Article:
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**(1) Geometry:
**The word â€˜geometryâ€™ originates from Greek words â€˜geoâ€™ which means Earth and â€˜metreinâ€™ which means measure.

**(2) Surface:
**The boundaries of solids having shape, size, position and which is movable are called surfaces. They usually have no thickness and separate one part of space from another. The boundaries of these surface can be curved or a straight line. The lines end in points.

**(3) Dimension:
**It is a measurable extent of anything like length, breadth, and depth/height. A solid has three dimensions, a surface has two, a line has one and a point has no dimensions.

**(4) Euclidâ€™s Definitions:
**(i) A point is one which has no part.

(ii) A line is breadth less length.

(iii) The ends of a line are points.

(iv) A straight line is a line which lies evenly with the points on itself.

(v) A surface is that which has length and breadth only.

(vi) The edges of a surface are lines.

(vii)A plane surface is a surface which lies evenly with the straight lines on itself.

**(5) Euclidâ€™s Axioms:
**(i) Things which are equal to the same thing are equal to one another.

(ii) If equals are added to equals, the wholes are equal.

(iii) If equals are subtracted from equals, the remainders are equal.

(iv) Things which coincide with one another are equal to one another.

(v) The whole is greater than the part.

(vi) Things which are double of the same things are equal to one another.

(vii) Things which are halves of the same things are equal to one another.

**(6) Euclidâ€™s Postulates:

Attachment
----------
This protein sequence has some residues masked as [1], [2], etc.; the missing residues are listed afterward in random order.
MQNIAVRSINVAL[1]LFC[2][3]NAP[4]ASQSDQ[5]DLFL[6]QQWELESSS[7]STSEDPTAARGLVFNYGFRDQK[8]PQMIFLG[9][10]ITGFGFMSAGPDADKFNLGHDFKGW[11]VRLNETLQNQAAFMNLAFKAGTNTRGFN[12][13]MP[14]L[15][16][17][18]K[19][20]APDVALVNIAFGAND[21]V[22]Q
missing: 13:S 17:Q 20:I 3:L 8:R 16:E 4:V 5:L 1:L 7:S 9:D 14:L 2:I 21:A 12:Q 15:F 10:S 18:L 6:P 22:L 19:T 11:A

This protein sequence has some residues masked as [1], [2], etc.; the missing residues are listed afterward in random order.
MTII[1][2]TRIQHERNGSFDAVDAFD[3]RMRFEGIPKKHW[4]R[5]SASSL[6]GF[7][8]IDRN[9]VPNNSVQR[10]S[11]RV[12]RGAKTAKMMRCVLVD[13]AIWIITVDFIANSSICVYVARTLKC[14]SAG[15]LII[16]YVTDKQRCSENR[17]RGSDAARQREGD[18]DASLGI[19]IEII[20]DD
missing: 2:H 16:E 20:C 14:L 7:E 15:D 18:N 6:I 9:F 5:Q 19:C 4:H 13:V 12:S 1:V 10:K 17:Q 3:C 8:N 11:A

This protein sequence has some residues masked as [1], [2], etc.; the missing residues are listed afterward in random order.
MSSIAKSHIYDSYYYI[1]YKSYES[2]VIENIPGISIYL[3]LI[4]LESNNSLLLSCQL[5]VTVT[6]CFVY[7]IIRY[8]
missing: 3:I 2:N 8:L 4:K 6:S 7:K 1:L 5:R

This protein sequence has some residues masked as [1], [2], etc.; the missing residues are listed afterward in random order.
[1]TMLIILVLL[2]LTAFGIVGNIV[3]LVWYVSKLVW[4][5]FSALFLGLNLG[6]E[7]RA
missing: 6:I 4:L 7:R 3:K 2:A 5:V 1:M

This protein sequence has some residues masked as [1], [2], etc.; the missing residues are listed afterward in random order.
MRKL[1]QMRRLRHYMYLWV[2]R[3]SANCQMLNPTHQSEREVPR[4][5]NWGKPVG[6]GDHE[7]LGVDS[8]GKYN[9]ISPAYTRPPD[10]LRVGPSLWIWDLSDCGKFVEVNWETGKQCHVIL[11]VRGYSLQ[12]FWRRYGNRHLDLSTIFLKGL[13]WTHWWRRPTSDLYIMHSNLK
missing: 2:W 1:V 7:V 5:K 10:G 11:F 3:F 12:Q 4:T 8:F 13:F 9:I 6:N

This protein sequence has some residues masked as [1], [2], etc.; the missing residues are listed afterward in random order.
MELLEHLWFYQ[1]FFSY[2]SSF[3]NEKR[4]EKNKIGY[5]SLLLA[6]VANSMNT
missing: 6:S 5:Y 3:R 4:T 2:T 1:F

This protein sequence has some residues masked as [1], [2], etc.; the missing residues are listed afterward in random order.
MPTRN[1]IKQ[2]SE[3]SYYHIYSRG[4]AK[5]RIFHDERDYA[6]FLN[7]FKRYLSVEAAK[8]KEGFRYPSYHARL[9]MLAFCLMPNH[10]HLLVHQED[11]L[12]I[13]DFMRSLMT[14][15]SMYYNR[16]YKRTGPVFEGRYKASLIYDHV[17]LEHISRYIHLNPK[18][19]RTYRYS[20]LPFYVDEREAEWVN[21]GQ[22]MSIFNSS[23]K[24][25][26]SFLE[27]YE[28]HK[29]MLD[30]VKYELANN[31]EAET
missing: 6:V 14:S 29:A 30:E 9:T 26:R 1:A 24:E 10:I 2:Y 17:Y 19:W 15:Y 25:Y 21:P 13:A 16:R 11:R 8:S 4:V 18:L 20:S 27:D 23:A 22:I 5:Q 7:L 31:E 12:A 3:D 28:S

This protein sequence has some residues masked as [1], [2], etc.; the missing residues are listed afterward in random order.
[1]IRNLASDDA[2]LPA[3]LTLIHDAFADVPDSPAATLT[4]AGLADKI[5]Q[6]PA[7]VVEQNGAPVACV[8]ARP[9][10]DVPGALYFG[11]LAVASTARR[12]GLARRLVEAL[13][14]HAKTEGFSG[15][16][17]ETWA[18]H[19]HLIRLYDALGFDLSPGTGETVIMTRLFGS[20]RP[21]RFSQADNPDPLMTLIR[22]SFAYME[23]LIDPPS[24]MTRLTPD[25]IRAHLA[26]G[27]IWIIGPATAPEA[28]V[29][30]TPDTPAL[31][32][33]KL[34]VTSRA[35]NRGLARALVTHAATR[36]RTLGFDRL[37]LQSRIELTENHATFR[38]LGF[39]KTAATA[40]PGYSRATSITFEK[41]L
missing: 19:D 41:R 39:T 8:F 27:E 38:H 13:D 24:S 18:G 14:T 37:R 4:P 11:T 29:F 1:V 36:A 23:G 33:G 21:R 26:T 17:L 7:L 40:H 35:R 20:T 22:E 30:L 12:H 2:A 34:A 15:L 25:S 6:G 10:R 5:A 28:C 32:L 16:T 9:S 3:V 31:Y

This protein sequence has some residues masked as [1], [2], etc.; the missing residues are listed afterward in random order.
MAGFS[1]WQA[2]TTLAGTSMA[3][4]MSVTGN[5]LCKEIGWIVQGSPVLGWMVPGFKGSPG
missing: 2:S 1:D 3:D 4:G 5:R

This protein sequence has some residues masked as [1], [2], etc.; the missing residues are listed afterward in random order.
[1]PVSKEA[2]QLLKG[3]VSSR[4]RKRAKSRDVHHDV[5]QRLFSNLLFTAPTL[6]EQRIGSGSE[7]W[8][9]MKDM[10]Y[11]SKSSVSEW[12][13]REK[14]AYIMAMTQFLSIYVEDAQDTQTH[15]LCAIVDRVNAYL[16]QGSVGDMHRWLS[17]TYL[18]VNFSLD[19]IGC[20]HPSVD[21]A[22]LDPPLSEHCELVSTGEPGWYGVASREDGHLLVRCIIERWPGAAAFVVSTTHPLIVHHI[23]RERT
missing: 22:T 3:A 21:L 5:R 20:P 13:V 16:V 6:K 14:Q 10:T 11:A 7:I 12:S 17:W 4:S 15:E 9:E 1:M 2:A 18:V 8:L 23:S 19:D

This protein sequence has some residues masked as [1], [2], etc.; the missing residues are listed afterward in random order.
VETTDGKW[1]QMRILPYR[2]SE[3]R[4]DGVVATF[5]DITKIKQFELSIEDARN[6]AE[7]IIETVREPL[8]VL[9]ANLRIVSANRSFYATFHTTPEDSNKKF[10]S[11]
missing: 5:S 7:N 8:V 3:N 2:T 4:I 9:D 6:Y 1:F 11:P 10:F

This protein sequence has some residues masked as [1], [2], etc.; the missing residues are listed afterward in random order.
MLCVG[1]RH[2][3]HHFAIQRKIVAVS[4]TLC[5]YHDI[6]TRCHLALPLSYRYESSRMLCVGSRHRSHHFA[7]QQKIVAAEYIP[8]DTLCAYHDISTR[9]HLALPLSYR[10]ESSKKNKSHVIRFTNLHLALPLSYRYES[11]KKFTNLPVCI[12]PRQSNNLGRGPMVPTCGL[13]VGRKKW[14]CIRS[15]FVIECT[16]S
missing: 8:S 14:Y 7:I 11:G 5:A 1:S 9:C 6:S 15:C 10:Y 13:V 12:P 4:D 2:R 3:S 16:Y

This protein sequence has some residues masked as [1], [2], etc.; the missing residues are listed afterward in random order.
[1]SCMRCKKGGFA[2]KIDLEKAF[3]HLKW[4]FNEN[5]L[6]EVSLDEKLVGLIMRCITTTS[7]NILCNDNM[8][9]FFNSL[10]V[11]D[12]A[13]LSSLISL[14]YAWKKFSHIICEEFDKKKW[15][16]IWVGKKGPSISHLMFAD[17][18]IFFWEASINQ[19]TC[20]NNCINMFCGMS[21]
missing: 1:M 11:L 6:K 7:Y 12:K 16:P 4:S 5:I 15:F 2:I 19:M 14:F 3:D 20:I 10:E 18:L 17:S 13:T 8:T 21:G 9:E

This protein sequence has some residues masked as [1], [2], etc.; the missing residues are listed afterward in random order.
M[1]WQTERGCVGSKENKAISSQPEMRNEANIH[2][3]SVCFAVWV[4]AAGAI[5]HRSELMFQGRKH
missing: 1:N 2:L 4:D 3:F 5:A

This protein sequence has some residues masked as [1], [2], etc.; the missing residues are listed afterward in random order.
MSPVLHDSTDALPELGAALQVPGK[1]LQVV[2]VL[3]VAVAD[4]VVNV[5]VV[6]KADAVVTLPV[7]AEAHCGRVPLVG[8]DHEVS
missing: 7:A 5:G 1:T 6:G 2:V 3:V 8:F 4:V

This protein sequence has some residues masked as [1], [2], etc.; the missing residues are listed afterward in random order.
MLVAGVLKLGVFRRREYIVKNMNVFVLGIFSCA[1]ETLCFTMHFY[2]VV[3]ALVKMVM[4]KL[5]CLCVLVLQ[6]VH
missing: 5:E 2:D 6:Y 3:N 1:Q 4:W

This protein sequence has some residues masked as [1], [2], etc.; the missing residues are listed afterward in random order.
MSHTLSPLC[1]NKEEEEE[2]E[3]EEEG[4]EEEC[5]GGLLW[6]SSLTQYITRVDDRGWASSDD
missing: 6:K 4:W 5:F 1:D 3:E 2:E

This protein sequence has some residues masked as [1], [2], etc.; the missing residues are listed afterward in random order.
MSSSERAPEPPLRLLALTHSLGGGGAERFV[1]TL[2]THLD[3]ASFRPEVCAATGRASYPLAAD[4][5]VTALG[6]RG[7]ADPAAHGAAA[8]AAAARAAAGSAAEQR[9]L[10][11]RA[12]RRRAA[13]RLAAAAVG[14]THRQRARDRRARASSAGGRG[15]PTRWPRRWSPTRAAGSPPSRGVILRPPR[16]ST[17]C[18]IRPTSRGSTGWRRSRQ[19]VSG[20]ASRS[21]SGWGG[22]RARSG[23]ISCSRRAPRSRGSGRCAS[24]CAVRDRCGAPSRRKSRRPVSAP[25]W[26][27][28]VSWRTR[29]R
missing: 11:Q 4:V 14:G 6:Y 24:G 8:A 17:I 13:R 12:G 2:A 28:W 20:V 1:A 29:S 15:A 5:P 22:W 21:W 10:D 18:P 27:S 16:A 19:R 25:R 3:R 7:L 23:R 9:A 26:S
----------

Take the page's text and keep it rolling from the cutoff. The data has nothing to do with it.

**

**(7) Consistent:
**A system of axioms is called consistent.

**(8) Euclidâ€™s Theorem:
**Two distinct lines cannot have more than one point in common.

(i) Suppose that we have two lines x and y. And we need to prove that they have only one common point.

(ii) We shall assume that the lines x and y intersect at two distinct points A & B.

(iii) Hence, we have two lines passing through two distinct points A & B. But, this contradicts the Euclidâ€™s axiom that only one line can pass through two distinct points.

(iv) Thus, our assumption that two lines can pass through two distinct points is wrong.

(v) Hence, two distinct lines cannot have more than one point in common.

** For Example:Â **If a point C lies between two points A and B such that AC = BC, then prove that AC = 1/2 AB. Explain by drawing the figure.Given, AC = BC.

Adding AC on both the sides, we get,

AC + AC = BC + AC â€“ (i)

From the figure, we can see that, AB is the line segment part of two parts AC and BC.

Thus, AB = AC + BC â€“ (ii)

Substituting in (i), we get,

AC + AC = AB i.e. 2AC = AB

Hence, AC = Â½ AB.

** For Example:Â **Prove that an equilateral triangle can be constructed on any given line segment.

(i) Consider a line segment AB as shown below:(ii) Using Euclidâ€™s postulate 3, we draw two circles one keeping A as centre and radius equal to AB. And another circle with B as centre and radius equal to BA.

(iii) Let C be the point where these circles meet.(iv) Now, draw line segments AC to BC to complete the triangle ABC.(v) Here, while drawing, we chose radii AC = AB and radii BC = AB.

(vi) Hence, AB = BC = CA which means âˆ† ABC is an equilateral triangle.

**(9) Equivalent Versions of Euclidâ€™s Fifth Postulate:
**â€˜For every line

Or in other words, â€˜Two distinct intersecting lines cannot be parallel to the same lineâ€™.

** For Example:** Consider the following statement: There exists a pair of straight lines that are everywhere equidistant from one another. Is this statement a direct consequence of Euclidâ€™s fifth postulate? Explain.(i) Consider any line

(ii) Now, as per Euclidâ€™s fifth postulate, there will be a unique line

(iii) The distance of any point on line

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